Film is the ideal medium to showcase the visual arts. The lives and work of Frida Kallo (FRIDA), Van Gogh (LUST FOR LIFE) and Jackson Pollock (POLLOCK) have all had varying success in film. While not every painter’s life is necessarily worth exploring, there is something indefinable and inspirational about the visual creation of a work of art that makes their stories compelling. THE AGONY AND THE ECSTASY (1965) tackles one of the giants—Michelangelo.
Based on Irving Stone’s bestseller, the film paints the tensions, trials, and tribulations between Michelangelo (Charlton Heston) and Pope Julius II (Rex Harrison) over the creation of the fresco for the ceiling of the Sistine Chapel. The film is not perfect but Heston and Harrison manage to convey the tug-of-war between art and religion with genuine feeling and fervor. Inspired by Michelangelo’s masterpiece, Alex North’s score matches the grandeur of the work stroke for stroke.
North wrote a completely modal score using the Dorian and Lydian modes, two authentic modes adopted for church use in the 5th century. The modes provide a religious tone, with organ chords, harpsichord embellishments, and pealing bells supplying a sense of time, place, and atmosphere. North also employed unusual instruments, such as alto flute, E-flat contrabass clarinet, contrabassoon, and Heckelphone (bass oboe), particularly in the scenes conveying Michelangelo’s doubts about the project and agony while painting the ceiling.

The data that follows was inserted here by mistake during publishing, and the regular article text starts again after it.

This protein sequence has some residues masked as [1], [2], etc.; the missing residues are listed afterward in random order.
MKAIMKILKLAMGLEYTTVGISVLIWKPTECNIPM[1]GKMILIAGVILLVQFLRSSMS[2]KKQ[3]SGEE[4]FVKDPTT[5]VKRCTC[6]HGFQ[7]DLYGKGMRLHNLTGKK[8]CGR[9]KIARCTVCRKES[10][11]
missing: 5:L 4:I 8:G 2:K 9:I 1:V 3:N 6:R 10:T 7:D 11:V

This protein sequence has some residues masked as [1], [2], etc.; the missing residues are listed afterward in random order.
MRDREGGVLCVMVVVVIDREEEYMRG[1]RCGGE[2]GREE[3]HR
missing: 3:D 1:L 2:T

Most of the music is in strict 4/4 time, regal and majestic. North researched the music of Renaissance composer Giovanni Gabrieli, and North’s use of antiphonal brass perfectly conveys warring factions, whether it be the Church and its enemies or Michelangelo and the Pope (who was known as “The Warrior Pope”). Though the score suggests the Renaissance period, it is always firmly rooted in North’s distinctive, 20th-century sensibilities.
In addition to North’s score, period cues were supplied by Alexander Courage and the choral work was done by Franco Poltenza. After the completion of the film, a twelve-minute documentary was added as a prologue to give audiences a background of Michelangelo’s life and work, primarily as a sculptor. For this project, North generously brought aboard his friend, Jerry Goldsmith, to compose the score.
The Agony and the Ecstasy is ultimately an intimate film about an epic work. Heston and Harrison are excellent, and the process of creating a masterpiece is fascinating. Alex North’s score gives heart and humanity to divine inspiration.